We’ve all heard about the investor who bragged about his 100% or 1000% return on a stock or about the guy who made it rich by investing in small caps, undiscovered stocks that made it big. In theory, it seems to be too easy. Invest in a couple of penny stocks, then sell them when they move up. Unfortunately, it is not always that simple.
This article will give you a few insights into the landscape of this market, so that you'll have a better chance of tapping into the massive potential that does exist in the penny stock game.
First, let’s have a look at what types of companies trade on the OTC BB or Pink Sheets.
Stocks that no longer trade over $1 on the Nasdaq
These include companies that fell from grace (Enron). While it is possible that they may see better days in the future, the odds are stacked against them. It’s usually best to avoid trading these stocks. If you feel that the temptation is too much, wait until the stock begins to rebound. If you try catching a falling knife, you will get hurt.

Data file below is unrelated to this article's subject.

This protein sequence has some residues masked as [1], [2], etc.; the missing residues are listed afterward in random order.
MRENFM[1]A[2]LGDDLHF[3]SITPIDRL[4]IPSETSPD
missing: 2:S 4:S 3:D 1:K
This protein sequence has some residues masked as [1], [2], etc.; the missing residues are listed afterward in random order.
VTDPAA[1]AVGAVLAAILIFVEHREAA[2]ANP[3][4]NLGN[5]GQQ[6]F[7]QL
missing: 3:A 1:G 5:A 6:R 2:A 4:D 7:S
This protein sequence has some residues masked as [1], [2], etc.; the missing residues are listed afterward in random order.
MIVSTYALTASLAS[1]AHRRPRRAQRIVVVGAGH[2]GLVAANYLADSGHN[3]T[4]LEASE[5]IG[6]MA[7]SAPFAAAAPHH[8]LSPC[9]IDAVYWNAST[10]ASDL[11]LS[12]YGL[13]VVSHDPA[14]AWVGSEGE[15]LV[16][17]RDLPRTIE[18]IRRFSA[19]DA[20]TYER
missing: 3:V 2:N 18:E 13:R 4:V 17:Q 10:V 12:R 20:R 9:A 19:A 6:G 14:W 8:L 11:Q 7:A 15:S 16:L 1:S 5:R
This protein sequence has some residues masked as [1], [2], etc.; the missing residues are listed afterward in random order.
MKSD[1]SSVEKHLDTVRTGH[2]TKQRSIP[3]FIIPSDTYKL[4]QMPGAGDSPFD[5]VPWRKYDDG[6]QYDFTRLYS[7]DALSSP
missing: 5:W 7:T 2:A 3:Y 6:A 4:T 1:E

New Start Ups
Every year there are hundreds if not thousands of companies who decided to go public. Whether they need the money to expand their business, or are looking to cash out their equity, it’s a natural progression for a company with a compelling story, and a great track record to go public. While many of these companies will file for an IPO, many others will start off trading on the OTC BB as a penny stock
Second, let’s look at some tips to help the penny stock trader avoid making costly mistakes.